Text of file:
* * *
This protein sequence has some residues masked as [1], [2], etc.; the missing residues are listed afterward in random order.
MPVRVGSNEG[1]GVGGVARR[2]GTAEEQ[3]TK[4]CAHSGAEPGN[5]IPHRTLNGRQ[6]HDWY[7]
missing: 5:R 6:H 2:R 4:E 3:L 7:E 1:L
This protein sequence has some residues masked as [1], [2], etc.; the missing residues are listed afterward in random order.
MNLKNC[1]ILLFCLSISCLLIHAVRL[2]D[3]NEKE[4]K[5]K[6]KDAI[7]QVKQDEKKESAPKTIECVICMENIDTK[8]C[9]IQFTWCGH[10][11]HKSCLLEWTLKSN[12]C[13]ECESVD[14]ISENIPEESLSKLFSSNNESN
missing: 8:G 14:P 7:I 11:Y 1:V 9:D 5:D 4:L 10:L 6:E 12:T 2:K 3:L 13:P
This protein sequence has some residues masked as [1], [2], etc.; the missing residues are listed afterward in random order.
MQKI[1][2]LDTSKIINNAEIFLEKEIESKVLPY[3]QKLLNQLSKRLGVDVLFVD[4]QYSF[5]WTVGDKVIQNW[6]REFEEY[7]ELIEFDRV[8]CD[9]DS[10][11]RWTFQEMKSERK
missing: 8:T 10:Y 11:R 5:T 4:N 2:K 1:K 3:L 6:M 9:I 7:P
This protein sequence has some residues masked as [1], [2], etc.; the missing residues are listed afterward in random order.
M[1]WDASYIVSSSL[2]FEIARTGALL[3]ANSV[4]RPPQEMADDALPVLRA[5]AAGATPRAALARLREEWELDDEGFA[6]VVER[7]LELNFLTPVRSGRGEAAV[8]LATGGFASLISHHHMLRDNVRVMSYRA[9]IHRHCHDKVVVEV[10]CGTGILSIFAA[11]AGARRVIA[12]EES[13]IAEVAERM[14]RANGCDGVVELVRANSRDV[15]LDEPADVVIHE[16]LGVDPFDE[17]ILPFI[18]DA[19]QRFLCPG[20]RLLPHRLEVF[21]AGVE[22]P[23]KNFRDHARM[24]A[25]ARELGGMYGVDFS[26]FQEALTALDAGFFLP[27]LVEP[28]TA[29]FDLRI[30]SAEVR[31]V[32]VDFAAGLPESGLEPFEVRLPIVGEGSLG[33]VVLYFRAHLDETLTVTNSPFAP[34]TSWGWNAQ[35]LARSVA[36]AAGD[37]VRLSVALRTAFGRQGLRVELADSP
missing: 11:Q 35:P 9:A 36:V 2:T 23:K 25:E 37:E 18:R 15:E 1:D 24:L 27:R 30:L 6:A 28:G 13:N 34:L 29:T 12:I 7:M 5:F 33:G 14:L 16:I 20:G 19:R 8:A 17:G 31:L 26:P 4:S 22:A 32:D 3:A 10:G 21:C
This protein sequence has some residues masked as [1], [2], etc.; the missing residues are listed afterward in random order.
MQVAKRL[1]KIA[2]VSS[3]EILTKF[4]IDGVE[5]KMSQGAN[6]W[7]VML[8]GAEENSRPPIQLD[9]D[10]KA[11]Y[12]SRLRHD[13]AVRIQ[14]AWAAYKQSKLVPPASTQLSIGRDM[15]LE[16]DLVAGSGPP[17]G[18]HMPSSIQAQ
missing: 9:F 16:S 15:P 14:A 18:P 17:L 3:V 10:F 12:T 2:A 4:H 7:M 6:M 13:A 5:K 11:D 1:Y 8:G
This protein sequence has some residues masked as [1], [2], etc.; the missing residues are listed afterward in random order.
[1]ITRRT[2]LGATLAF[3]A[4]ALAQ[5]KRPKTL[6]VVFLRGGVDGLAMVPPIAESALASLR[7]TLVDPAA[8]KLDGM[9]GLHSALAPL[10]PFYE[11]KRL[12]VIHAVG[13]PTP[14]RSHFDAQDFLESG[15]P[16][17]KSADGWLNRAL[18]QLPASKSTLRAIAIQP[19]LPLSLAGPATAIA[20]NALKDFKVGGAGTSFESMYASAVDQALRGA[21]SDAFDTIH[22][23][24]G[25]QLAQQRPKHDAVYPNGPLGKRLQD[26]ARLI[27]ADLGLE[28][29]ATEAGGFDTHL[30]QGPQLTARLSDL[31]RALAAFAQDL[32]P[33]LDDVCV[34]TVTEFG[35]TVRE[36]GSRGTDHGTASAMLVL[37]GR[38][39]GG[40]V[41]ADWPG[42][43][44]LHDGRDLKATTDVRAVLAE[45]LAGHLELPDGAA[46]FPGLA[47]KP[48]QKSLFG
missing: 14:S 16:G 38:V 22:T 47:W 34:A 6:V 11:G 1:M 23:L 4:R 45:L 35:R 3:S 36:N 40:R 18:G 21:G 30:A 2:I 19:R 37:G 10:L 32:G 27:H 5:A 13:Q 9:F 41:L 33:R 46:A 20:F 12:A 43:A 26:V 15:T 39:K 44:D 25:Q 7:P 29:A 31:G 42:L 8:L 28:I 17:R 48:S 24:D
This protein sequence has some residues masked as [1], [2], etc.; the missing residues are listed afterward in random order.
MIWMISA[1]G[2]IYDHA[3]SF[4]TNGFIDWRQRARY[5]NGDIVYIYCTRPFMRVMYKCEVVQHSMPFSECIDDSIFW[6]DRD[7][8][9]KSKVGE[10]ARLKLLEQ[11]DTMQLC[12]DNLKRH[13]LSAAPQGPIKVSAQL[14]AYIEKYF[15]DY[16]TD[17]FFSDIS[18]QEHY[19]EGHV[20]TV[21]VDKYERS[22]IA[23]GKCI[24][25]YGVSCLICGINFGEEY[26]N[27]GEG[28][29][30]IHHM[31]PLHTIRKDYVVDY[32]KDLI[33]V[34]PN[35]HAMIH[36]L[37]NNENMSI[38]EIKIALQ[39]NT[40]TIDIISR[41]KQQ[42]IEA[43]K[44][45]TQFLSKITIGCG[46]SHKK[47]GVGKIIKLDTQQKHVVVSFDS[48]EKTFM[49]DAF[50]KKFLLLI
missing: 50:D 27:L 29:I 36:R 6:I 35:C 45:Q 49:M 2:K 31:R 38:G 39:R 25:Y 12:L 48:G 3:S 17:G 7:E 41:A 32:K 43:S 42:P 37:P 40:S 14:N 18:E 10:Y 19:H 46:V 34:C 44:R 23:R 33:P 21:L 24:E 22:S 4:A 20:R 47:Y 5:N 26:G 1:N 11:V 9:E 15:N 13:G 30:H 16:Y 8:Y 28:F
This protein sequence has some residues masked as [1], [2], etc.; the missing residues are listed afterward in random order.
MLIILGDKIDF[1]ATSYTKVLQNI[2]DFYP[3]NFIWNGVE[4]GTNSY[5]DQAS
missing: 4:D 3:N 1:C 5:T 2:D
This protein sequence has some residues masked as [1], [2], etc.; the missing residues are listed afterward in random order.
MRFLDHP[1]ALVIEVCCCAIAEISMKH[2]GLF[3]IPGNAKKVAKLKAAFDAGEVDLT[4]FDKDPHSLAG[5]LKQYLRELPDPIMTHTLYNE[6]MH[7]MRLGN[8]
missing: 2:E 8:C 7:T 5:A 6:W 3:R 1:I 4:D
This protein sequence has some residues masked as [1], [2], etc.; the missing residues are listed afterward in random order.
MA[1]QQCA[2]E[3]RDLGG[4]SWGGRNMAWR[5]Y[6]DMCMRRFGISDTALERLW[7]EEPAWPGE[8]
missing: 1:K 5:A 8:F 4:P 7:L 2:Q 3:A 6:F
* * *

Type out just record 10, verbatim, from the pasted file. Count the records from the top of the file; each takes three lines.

This protein sequence has some residues masked as [1], [2], etc.; the missing residues are listed afterward in random order.
MA[1]QQCA[2]E[3]RDLGG[4]SWGGRNMAWR[5]Y[6]DMCMRRFGISDTALERLW[7]EEPAWPGE[8]
missing: 1:K 5:A 8:F 4:P 7:L 2:Q 3:A 6:F